ISTANBUL: The missing piece of the Sidamara Sarcophagus, the largest sarcophagus of the ancient world, finally drops anchor in its homeland after more than a century
With the recovery of its missing piece from abroad, the Sidamara Sarcophagus, which is on display at the Istanbul Archaeological Museum, is now complete again. A sarcophagus is a stone coffin, typically adorned with a sculpture or inscription.
The marble sarcophagus, which weighs more than 30 tons, was discovered 140 years ago in the ancient city of Sidamara, which is now the village of Ambar in the southern province of Karaman now. The sarcophagus is the first discovered example of a sarcophagus produced in Anatolia and also one of the largest and heaviest sarcophagi to survive from the ancient world.
Drawing attention with its extraordinarily beautiful engravings, the artifact features depictions of mythological scenes on the side faces. On the top of the lid, there are two male and female figures who are thought to be the owners of the tomb. The sarcophagus is believed to have been made in the third century A.D.
When the artifact was first unearthed, one-piece, the Head of Eros, became separated from the rest of the huge funerary monument. The missing piece, which was in London, returned home with the cooperation of the Ministry of Culture and Tourism and the Victoria & Albert Museum (V&A) on June 10 this year.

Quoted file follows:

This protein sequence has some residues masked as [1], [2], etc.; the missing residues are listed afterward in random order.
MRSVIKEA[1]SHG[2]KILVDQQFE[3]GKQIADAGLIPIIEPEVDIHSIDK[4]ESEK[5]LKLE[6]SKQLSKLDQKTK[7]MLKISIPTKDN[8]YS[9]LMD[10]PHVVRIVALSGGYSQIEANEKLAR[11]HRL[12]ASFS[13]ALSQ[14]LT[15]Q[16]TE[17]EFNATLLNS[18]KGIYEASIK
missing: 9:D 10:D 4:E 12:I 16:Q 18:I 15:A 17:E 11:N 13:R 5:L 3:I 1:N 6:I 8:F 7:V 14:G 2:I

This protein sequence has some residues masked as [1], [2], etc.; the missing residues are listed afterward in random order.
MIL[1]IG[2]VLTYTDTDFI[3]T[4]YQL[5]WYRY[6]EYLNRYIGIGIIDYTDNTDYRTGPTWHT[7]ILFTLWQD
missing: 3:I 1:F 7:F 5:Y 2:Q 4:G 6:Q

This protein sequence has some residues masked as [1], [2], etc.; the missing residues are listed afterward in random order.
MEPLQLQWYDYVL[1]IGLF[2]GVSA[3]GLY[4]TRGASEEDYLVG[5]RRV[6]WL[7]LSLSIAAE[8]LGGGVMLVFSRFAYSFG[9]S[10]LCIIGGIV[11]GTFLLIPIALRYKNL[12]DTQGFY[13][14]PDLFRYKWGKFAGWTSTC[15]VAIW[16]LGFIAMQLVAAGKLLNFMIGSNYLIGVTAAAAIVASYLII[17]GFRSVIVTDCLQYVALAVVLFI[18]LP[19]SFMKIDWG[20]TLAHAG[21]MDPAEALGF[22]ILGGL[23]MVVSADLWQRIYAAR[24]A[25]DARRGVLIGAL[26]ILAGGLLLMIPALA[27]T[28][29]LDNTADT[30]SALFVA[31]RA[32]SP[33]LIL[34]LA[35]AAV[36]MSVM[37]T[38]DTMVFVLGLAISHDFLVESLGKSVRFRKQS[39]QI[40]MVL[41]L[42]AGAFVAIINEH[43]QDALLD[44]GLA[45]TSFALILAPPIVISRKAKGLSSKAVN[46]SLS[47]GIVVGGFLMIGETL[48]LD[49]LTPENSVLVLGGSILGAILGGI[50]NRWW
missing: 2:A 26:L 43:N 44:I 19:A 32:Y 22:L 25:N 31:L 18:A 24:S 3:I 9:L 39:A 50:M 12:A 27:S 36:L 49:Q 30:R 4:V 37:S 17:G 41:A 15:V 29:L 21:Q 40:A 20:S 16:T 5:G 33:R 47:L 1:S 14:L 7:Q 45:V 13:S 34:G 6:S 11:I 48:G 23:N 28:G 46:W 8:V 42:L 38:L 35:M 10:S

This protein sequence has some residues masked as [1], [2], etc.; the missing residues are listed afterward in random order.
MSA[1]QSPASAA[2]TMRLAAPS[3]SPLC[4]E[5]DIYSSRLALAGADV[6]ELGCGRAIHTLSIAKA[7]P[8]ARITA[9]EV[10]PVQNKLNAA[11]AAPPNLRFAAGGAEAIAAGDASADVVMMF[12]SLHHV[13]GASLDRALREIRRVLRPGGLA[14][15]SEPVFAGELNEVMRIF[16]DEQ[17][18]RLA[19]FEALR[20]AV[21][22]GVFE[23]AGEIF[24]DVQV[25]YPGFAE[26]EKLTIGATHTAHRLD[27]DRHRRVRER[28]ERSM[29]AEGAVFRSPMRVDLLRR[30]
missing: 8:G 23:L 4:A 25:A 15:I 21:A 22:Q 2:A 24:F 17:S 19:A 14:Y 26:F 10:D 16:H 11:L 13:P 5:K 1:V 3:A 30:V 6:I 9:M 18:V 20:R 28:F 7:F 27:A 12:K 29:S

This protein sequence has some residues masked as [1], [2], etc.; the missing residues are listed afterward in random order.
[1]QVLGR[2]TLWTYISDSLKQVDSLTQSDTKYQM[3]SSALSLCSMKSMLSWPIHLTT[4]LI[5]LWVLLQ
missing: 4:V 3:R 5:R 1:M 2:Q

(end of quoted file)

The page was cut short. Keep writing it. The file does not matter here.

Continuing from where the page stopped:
Shipped from London to Turkey with the support of the Ministry of Foreign Affairs and Turkish Airlines, the Head of Eros has been reattached to the giant sarcophagus after conservation research was conducted jointly by the expert restorers from the Istanbul Archaeological Museum and the V&A.
The Roman sarcophagus, with its reunited Eros piece, is open to visitors in its original form at the Istanbul Archaeological Museum.
The Sidamara Sarcophagus was discovered by the British military consul Gen. Charles Wilson in 1882 when he was on a tour of Anatolia. As the general could not move the artifact due to its huge size and weight, he took the Head of Eros, a part of the sculptural decoration in high relief on the sarcophagus, back with him to London by detaching it. The artifact was then placed on loan with the South Kensington Museum (now the V&A).
The sarcophagus was rediscovered by a villager in the ancient city of Sidamara in 1898, and the finding was reported to the Istanbul Archeology Museum, which was called Imperial Museum back then.
The Museum’s Director, Osman Hamdi Bey, went to the region to investigate and decided to move the giant sarcophagus to Istanbul. Due to the conditions of the time, the artifact was hauled by buffaloes in the first stage of the journey. Brought to the center of the city, the magnificent work of art completed the grueling journey on a special arrangement of train wagons and arrived at the museum in 1901.
In 1933, the missing piece of the sarcophagus, the Head of Eros, in London was formally donated by Charles Wilson’s daughter, Marion Olivia Wilson, to the V&A in memory of her father. A plaster copy of the Head of Eros was attached to the giant sarcophagus in the Istanbul Archaeological Museum as a result of the collaboration with officials of the V&A in the 1930s.
More recently, research by Şehrazat Karagöz brought the subject of the return of the artifact to its sarcophagus back on the agenda. Cooperation between the Ministry of Culture and Tourism and Tristram Hunt, director of the V&A, and his team resulted in an approach directed at the preservation of cultural assets
With the signing of the renewable cultural partnership between the Istanbul Archaeology Museum and the V&A, the missing piece of the sarcophagus has been brought back to Turkey and restored to its original location.
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